Supported tenant’s rights, LGBT issues for more than 20 years
New York State Sen. Tom Duane surprised both political insiders and constituents alike last month when he announced he would not be running for re-election after representing a district that stretched from the Upper West Side to Greenwich Village to the East Village for the past 14 years.
Duane, first elected to the Senate in 1998 after serving in the City Council for seven years, said in a statement that he needed to embark on a “new chapter” in his life. He did not disclose exactly what that new chapter would entail, but instead said he would address the issue when his term in office ends Dec. 31 of this year.
As the Senate’s first openly gay and HIV-positive legislator, Duane championed causes that resonated with the LGBT community, including the Marriage Equality Act, the Sexual Orientation Non-Discrimination Act, the Dignity for All Students Act, comprehensive hate crime legislation and prison reform. He has also been a staunch supporter of tenant’s rights, affordable housing and campaign finance reform.
Our Town Downtown caught up with Duane recently as he discussed some of the highlights of his seven terms in Albany as well as the road that lies ahead.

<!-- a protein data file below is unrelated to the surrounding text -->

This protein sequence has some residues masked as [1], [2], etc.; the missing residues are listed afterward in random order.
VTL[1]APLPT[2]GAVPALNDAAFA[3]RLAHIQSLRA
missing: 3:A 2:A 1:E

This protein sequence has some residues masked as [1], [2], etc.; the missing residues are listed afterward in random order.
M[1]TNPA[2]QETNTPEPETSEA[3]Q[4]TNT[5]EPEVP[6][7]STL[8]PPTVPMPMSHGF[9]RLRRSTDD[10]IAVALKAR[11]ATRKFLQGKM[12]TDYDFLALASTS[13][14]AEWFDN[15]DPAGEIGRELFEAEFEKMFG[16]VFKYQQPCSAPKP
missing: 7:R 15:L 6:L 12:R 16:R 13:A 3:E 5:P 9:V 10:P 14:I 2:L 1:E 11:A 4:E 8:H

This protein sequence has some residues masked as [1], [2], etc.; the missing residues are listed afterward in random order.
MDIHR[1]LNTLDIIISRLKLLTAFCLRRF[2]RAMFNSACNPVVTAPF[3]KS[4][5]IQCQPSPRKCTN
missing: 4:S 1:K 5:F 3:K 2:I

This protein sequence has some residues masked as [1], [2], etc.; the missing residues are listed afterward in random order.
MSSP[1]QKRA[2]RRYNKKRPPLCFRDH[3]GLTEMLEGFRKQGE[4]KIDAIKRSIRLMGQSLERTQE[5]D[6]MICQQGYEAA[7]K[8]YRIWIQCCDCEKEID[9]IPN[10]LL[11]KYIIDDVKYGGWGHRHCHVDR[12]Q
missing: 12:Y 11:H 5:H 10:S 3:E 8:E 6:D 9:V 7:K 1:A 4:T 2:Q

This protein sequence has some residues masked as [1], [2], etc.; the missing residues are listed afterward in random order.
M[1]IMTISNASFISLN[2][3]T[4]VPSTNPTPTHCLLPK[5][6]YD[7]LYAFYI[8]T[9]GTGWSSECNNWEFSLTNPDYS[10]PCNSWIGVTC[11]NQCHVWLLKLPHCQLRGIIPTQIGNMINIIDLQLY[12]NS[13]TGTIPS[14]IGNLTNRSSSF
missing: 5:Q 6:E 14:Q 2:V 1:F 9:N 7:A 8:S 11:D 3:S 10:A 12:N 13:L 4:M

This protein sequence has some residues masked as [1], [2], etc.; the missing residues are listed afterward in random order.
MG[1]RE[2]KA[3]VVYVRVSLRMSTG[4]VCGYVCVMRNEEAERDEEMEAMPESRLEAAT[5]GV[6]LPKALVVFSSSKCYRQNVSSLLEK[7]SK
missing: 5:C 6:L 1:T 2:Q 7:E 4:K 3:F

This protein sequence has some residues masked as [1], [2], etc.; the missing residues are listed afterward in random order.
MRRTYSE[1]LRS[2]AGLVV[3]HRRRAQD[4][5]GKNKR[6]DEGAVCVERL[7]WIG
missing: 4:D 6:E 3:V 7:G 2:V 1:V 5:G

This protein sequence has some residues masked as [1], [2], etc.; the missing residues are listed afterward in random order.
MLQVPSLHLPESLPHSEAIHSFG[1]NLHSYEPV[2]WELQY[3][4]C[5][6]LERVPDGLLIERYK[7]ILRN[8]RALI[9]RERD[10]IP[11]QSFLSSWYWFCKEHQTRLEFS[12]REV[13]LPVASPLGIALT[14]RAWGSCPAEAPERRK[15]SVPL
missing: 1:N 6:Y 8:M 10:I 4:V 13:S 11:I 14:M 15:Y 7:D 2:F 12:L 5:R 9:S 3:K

What did you do before getting into politics?
I’ve done a bunch of different jobs over the years, even before I got into politics—everything from being a high school teacher to advertising and working as a public relations person for the Department of Health, then working as a stock broker for a small Wall Street company.
What effect, as a member of the LGBT community, do you think you had on the Senate?
I think that because of the entire 14 years I served in the Senate, I was the only openly gay person—and of course I had been open about my HIV status, even prior to my election to the City Council in 1991—I think that the New York State Senate needed me desperately so that the state could make progress on LGBT issues, HIV/AIDS policy and help stop the criminalization of HIV through the law. I believe my presence also helped reduce, but certainly not eliminate, the stigma of the disease in New York City and throughout the state.